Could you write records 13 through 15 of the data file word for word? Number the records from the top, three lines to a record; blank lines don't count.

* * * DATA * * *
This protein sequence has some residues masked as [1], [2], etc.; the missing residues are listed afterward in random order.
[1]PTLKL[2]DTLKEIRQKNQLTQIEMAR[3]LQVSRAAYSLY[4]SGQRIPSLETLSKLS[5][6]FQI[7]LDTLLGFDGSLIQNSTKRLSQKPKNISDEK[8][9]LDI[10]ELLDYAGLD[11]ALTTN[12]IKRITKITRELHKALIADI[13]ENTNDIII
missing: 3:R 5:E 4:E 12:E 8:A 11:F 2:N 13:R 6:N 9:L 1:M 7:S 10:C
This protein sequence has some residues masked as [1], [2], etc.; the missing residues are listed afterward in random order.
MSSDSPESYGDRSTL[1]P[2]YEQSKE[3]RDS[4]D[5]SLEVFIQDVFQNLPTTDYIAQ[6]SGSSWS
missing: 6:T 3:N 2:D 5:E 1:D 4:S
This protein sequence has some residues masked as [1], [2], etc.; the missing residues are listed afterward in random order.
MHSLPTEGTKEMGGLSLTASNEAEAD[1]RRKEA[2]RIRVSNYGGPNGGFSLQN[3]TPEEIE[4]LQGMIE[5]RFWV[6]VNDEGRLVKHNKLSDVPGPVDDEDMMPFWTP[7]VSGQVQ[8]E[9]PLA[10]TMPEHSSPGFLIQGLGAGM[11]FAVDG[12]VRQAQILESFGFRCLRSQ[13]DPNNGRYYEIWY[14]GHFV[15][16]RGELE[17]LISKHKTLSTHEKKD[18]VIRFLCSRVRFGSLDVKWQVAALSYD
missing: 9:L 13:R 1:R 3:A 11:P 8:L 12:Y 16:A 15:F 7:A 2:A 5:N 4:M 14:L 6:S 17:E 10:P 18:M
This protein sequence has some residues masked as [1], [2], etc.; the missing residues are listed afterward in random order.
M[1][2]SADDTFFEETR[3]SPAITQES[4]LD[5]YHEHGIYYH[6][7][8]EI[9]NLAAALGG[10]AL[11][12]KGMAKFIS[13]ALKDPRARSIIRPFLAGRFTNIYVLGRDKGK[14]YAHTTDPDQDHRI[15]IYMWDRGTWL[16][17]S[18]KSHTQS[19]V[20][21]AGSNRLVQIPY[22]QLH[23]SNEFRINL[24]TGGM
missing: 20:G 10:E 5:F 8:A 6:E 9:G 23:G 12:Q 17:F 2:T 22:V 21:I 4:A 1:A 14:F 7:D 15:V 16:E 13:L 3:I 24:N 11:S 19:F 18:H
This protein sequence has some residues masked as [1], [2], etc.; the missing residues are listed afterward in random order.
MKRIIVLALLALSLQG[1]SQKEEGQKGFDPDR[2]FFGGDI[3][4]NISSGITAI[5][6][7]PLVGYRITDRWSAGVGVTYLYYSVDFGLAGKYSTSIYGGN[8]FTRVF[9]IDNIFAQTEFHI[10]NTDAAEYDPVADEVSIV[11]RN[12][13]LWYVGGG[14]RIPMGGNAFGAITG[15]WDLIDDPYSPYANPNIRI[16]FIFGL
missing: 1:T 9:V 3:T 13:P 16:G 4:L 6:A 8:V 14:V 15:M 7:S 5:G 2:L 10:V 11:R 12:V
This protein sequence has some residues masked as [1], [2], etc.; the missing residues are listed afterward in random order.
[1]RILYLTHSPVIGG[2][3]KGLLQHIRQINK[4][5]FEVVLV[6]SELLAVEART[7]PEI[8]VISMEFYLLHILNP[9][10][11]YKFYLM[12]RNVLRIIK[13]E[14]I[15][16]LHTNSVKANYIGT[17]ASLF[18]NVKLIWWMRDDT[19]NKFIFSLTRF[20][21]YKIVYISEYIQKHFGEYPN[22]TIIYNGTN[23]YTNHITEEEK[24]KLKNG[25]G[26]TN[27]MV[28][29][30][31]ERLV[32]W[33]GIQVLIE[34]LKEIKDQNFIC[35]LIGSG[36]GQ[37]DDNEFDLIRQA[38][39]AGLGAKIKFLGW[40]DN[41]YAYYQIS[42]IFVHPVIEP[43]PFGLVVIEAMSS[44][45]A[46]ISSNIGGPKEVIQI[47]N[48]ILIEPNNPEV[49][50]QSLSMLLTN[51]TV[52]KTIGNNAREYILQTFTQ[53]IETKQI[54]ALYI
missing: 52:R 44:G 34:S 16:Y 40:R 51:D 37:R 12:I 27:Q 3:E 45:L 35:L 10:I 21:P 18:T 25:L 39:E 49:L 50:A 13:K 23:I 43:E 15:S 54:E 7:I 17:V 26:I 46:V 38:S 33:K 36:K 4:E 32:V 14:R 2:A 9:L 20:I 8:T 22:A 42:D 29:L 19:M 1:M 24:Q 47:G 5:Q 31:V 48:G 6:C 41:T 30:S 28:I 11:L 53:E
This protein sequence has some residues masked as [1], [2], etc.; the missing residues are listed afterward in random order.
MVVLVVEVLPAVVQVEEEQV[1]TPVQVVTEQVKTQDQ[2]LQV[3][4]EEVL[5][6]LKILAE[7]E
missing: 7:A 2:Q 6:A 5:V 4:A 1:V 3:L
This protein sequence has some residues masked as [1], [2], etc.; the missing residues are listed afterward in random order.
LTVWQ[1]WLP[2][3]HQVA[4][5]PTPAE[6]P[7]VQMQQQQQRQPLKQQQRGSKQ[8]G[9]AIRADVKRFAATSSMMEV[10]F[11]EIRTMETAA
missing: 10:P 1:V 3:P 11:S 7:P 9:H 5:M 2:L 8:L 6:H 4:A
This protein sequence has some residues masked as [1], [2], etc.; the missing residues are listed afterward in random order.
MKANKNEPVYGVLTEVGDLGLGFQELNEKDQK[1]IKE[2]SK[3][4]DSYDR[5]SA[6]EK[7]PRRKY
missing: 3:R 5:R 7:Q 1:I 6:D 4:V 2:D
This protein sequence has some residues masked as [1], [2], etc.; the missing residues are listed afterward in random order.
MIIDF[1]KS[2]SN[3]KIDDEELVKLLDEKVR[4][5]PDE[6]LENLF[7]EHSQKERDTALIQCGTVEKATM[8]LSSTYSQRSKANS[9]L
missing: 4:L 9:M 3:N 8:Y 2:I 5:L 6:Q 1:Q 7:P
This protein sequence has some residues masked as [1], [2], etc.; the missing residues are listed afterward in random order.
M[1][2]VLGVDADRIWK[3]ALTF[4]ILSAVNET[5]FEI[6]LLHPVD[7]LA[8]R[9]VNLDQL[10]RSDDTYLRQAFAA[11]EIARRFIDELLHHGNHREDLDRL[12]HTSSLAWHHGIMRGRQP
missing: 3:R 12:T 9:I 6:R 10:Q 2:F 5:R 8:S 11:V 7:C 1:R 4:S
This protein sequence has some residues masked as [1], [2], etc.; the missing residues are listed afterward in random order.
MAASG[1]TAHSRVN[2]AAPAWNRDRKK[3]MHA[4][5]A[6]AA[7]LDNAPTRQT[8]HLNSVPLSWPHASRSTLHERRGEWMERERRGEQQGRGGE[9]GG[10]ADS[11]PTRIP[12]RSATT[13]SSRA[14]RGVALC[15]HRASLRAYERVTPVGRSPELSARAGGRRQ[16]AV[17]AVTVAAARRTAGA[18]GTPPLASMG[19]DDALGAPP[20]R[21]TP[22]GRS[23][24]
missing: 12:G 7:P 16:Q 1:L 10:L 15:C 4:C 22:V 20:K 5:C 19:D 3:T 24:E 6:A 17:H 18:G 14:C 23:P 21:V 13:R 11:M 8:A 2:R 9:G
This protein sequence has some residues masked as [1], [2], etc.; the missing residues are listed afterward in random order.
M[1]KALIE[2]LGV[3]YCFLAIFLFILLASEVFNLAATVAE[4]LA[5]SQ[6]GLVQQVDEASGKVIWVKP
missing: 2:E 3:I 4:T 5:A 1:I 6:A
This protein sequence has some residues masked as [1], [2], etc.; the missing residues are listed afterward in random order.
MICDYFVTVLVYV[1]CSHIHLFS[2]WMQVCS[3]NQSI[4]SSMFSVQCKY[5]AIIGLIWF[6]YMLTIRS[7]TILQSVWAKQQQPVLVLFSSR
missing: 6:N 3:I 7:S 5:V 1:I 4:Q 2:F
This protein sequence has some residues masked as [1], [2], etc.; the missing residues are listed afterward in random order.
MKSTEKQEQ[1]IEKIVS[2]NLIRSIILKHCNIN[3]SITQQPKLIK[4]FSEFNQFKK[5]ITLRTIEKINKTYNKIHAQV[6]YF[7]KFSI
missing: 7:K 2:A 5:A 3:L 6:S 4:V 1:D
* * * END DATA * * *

This protein sequence has some residues masked as [1], [2], etc.; the missing residues are listed afterward in random order.
M[1]KALIE[2]LGV[3]YCFLAIFLFILLASEVFNLAATVAE[4]LA[5]SQ[6]GLVQQVDEASGKVIWVKP
missing: 2:E 3:I 4:T 5:A 1:I 6:A
This protein sequence has some residues masked as [1], [2], etc.; the missing residues are listed afterward in random order.
MICDYFVTVLVYV[1]CSHIHLFS[2]WMQVCS[3]NQSI[4]SSMFSVQCKY[5]AIIGLIWF[6]YMLTIRS[7]TILQSVWAKQQQPVLVLFSSR
missing: 6:N 3:I 7:S 5:V 1:I 4:Q 2:F
This protein sequence has some residues masked as [1], [2], etc.; the missing residues are listed afterward in random order.
MKSTEKQEQ[1]IEKIVS[2]NLIRSIILKHCNIN[3]SITQQPKLIK[4]FSEFNQFKK[5]ITLRTIEKINKTYNKIHAQV[6]YF[7]KFSI
missing: 7:K 2:A 5:A 3:L 6:S 4:V 1:D